Out of 156 primer pairs designed initially, 139 amplified 140 loci of which 40 were analyzed previously (Hanai et al. 2007). The remaining 100 loci were evaluated in the present study using a set of bean genotypes (Table 2). About 13 amplicons were larger than expected, probably due to the presence of introns between primer sites. Nevertheless, only 11 EST-SSR loci presented a non-optimal amplification pattern and were not analyzed. A total of 89 pairs of primers amplified fragments that were easy to score, 54 of which revealed polymorphisms among the 24 bean genotypes. The number of alleles per polymorphic locus varied from 2 to 13 with an average of 2.7. The polymorphic information content (PIC) of the 54 loci ranged between 0.08 and 0.89, with a mean PIC of 0.40.

Our data agree with previous findings that reported an average of 2.9 (Yu et al. 1999) and 3.1 alleles per locus (Guerra-Sanz 2004) as both studies analyzed genic SSR in bean accessions. Generally, SSRs from anonymous sequences are regarded as more informative than SSRs of genic origin. For example, average values of six and seven alleles per locus were described by Gaitán-Solís et al. (2002) and Buso et al. (2006), respectively. The fact that expressed sequences are associated with biological processes and therefore are more conserved than anonymous ones could explain these differences; however, when the same set of bean genotypes were analyzed using SSR loci developed from genic and genomic sources, the results showed similar average values for PIC and number of alleles per locus between genic and genomic SSRs (Hanai et al. 2007).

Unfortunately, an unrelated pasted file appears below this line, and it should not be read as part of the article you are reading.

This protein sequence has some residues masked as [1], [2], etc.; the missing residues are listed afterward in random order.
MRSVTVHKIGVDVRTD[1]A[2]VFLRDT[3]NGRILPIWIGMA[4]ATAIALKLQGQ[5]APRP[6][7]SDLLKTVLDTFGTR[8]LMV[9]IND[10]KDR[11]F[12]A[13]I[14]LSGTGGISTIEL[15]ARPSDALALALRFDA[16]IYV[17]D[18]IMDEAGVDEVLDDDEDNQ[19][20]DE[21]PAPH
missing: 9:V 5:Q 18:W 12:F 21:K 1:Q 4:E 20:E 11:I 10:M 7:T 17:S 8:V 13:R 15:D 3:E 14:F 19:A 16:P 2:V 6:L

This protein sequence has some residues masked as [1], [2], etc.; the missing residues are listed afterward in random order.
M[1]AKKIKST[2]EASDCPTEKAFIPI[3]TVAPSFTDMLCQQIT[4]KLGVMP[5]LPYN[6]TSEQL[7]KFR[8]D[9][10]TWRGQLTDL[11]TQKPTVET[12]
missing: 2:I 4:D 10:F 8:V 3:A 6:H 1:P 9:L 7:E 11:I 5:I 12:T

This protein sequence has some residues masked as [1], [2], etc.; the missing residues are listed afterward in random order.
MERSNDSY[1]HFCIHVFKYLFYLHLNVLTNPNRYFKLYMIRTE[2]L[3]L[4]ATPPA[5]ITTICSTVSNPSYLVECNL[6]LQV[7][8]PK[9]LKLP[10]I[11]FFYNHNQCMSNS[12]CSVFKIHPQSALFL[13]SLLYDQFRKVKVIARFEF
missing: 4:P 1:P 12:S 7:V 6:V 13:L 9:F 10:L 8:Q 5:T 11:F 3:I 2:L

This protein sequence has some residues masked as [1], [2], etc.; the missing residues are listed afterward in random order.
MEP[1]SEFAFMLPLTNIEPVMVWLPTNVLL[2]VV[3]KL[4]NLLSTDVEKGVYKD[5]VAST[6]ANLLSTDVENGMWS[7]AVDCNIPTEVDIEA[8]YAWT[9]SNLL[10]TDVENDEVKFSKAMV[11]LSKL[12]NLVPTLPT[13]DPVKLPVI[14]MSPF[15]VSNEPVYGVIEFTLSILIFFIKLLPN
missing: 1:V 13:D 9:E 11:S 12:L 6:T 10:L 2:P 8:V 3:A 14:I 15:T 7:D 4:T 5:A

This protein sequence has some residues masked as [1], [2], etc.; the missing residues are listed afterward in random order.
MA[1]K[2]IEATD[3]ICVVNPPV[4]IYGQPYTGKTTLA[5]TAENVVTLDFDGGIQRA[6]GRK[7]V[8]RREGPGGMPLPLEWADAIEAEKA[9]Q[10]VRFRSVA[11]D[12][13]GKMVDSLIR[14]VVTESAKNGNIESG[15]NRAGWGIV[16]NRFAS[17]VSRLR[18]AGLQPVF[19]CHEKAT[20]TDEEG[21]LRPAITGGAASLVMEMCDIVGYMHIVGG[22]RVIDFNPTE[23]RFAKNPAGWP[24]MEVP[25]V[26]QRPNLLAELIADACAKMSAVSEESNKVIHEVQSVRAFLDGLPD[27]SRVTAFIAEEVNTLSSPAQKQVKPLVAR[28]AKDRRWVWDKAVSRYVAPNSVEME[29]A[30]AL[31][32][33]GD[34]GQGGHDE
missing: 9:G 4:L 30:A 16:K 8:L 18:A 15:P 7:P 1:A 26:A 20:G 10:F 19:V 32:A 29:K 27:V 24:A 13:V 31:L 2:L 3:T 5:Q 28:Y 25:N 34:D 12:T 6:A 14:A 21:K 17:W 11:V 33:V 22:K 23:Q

A considerable number of polymorphic SSR loci is generally required for variety identification or even for pedigree analysis when polymorphisms are used for tracing parentage (Guerra-Sanz 2004). The locus PvM115 containing a CT motif repeated 25 times showed both higher PIC (0.89) and number of alleles (13) in the 24 genotypes analyzed (Fig. 1). In our previous study, 12 alleles were detected at the PvM21 locus (Hanai et al. 2007). Thus, these two EST-SSR loci are very informative and may be useful in both types of analyses.

Fig. 1
Electrophoretic pattern at PvM115 locus (EST-SSR) in 24 Phaseolus genotypes detected in 6% silver-stained polyacrylamide gel. 10-bp DNA ladder (Invitrogen) are in first and last lane

An updated common bean core map